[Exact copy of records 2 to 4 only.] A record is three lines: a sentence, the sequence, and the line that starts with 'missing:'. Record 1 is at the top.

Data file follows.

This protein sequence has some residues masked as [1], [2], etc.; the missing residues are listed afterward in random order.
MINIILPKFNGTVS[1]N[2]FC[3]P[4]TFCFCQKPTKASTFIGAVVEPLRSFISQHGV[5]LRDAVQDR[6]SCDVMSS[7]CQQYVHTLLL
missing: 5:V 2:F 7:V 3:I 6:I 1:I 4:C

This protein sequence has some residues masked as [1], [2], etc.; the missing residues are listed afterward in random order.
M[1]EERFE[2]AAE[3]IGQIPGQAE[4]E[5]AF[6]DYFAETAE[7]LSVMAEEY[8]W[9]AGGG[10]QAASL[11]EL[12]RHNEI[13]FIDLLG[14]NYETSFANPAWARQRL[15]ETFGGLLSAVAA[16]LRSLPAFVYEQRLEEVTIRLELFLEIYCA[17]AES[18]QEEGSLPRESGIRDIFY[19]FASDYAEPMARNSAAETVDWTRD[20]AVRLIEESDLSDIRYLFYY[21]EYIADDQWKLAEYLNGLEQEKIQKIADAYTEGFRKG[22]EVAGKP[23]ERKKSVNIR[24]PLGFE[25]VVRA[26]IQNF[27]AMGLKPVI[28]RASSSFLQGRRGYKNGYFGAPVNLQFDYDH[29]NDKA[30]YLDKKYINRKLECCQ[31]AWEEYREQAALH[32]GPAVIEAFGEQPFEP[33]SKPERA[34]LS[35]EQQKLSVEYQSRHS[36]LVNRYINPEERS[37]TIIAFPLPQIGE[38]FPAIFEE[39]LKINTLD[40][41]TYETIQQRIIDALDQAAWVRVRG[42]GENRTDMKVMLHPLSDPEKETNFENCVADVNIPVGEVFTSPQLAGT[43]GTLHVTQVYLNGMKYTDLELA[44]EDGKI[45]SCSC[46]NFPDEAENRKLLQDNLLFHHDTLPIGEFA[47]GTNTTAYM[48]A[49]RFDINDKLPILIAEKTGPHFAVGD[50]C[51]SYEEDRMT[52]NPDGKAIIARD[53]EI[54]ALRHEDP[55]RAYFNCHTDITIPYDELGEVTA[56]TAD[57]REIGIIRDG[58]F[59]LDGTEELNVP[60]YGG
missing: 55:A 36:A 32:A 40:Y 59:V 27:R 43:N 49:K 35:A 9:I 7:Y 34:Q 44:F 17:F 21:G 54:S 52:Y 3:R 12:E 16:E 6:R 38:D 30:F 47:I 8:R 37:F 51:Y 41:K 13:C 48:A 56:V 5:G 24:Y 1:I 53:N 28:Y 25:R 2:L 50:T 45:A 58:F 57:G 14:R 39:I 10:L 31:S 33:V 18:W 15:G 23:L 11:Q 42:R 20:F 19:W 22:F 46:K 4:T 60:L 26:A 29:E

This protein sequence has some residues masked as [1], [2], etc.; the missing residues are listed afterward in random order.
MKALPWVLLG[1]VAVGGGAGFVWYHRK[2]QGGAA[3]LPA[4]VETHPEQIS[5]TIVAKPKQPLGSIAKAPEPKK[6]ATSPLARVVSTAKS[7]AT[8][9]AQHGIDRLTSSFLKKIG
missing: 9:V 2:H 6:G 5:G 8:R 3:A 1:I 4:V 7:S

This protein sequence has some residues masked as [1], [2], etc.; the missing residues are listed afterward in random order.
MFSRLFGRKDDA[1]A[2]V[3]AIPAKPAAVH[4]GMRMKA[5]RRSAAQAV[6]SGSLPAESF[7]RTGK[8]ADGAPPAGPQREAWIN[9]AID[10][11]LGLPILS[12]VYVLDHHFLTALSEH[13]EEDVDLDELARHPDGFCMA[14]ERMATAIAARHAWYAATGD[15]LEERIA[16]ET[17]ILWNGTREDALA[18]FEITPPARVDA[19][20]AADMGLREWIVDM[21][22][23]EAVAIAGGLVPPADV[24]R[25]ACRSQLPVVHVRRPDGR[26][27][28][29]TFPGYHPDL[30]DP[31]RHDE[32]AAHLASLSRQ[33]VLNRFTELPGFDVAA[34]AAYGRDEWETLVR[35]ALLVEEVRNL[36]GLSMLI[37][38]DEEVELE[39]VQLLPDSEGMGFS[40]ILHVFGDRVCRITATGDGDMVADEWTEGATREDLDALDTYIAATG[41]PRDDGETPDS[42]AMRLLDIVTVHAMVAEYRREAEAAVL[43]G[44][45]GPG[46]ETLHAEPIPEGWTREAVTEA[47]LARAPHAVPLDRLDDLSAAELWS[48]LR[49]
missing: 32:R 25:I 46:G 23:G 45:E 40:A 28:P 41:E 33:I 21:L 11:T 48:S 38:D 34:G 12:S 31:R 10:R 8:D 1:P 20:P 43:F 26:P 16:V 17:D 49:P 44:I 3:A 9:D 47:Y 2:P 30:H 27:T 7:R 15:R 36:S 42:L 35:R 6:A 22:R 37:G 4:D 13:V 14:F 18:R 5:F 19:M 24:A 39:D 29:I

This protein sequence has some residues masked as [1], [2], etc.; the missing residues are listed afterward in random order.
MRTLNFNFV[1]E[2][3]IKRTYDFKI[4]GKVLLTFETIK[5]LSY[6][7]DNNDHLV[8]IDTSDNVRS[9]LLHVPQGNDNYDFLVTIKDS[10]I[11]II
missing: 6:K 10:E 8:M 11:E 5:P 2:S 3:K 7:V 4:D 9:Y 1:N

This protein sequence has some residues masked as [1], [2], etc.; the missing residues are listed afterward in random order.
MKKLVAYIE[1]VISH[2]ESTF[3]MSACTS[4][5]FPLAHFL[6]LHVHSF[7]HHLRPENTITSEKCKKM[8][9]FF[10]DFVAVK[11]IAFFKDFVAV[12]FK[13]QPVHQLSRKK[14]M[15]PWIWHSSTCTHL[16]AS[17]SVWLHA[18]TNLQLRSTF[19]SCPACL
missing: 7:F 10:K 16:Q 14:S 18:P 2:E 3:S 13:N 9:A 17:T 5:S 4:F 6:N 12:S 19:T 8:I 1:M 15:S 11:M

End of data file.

This protein sequence has some residues masked as [1], [2], etc.; the missing residues are listed afterward in random order.
M[1]EERFE[2]AAE[3]IGQIPGQAE[4]E[5]AF[6]DYFAETAE[7]LSVMAEEY[8]W[9]AGGG[10]QAASL[11]EL[12]RHNEI[13]FIDLLG[14]NYETSFANPAWARQRL[15]ETFGGLLSAVAA[16]LRSLPAFVYEQRLEEVTIRLELFLEIYCA[17]AES[18]QEEGSLPRESGIRDIFY[19]FASDYAEPMARNSAAETVDWTRD[20]AVRLIEESDLSDIRYLFYY[21]EYIADDQWKLAEYLNGLEQEKIQKIADAYTEGFRKG[22]EVAGKP[23]ERKKSVNIR[24]PLGFE[25]VVRA[26]IQNF[27]AMGLKPVI[28]RASSSFLQGRRGYKNGYFGAPVNLQFDYDH[29]NDKA[30]YLDKKYINRKLECCQ[31]AWEEYREQAALH[32]GPAVIEAFGEQPFEP[33]SKPERA[34]LS[35]EQQKLSVEYQSRHS[36]LVNRYINPEERS[37]TIIAFPLPQIGE[38]FPAIFEE[39]LKINTLD[40][41]TYETIQQRIIDALDQAAWVRVRG[42]GENRTDMKVMLHPLSDPEKETNFENCVADVNIPVGEVFTSPQLAGT[43]GTLHVTQVYLNGMKYTDLELA[44]EDGKI[45]SCSC[46]NFPDEAENRKLLQDNLLFHHDTLPIGEFA[47]GTNTTAYM[48]A[49]RFDINDKLPILIAEKTGPHFAVGD[50]C[51]SYEEDRMT[52]NPDGKAIIARD[53]EI[54]ALRHEDP[55]RAYFNCHTDITIPYDELGEVTA[56]TAD[57]REIGIIRDG[58]F[59]LDGTEELNVP[60]YGG
missing: 55:A 36:A 32:A 40:Y 59:V 27:R 43:N 49:K 35:A 9:I 7:Y 34:Q 44:F 17:F 21:G 54:S 52:Y 3:R 12:E 16:E 6:R 38:D 30:F 47:I 8:R 37:F 51:Y 41:K 13:C 48:A 56:V 5:G 24:Y 1:I 53:N 28:Y 25:R 2:L 50:T 45:A 58:F 57:G 14:R 39:I 10:L 31:S 33:V 18:W 15:G 23:L 11:Q 42:R 20:F 19:W 22:F 46:K 4:T 60:L 26:A 29:E

This protein sequence has some residues masked as [1], [2], etc.; the missing residues are listed afterward in random order.
MKALPWVLLG[1]VAVGGGAGFVWYHRK[2]QGGAA[3]LPA[4]VETHPEQIS[5]TIVAKPKQPLGSIAKAPEPKK[6]ATSPLARVVSTAKS[7]AT[8][9]AQHGIDRLTSSFLKKIG
missing: 9:V 2:H 6:G 5:G 8:R 3:A 1:I 4:V 7:S

This protein sequence has some residues masked as [1], [2], etc.; the missing residues are listed afterward in random order.
MFSRLFGRKDDA[1]A[2]V[3]AIPAKPAAVH[4]GMRMKA[5]RRSAAQAV[6]SGSLPAESF[7]RTGK[8]ADGAPPAGPQREAWIN[9]AID[10][11]LGLPILS[12]VYVLDHHFLTALSEH[13]EEDVDLDELARHPDGFCMA[14]ERMATAIAARHAWYAATGD[15]LEERIA[16]ET[17]ILWNGTREDALA[18]FEITPPARVDA[19][20]AADMGLREWIVDM[21][22][23]EAVAIAGGLVPPADV[24]R[25]ACRSQLPVVHVRRPDGR[26][27][28][29]TFPGYHPDL[30]DP[31]RHDE[32]AAHLASLSRQ[33]VLNRFTELPGFDVAA[34]AAYGRDEWETLVR[35]ALLVEEVRNL[36]GLSMLI[37][38]DEEVELE[39]VQLLPDSEGMGFS[40]ILHVFGDRVCRITATGDGDMVADEWTEGATREDLDALDTYIAATG[41]PRDDGETPDS[42]AMRLLDIVTVHAMVAEYRREAEAAVL[43]G[44][45]GPG[46]ETLHAEPIPEGWTREAVTEA[47]LARAPHAVPLDRLDDLSAAELWS[48]LR[49]
missing: 32:R 25:I 46:G 23:G 45:E 40:A 28:P 41:E 33:I 21:L 11:T 48:S 38:D 34:G 12:S 31:R 10:R 8:D 1:P 20:P 43:F 26:P 16:V 17:D 49:P 44:I 3:A 9:D 47:Y 2:P 30:H 27:T 7:R 15:R 36:S 42:L 35:R 6:A 22:R 37:G 4:D 13:V 14:F 18:R 5:F 19:M 24:A 39:D 29:I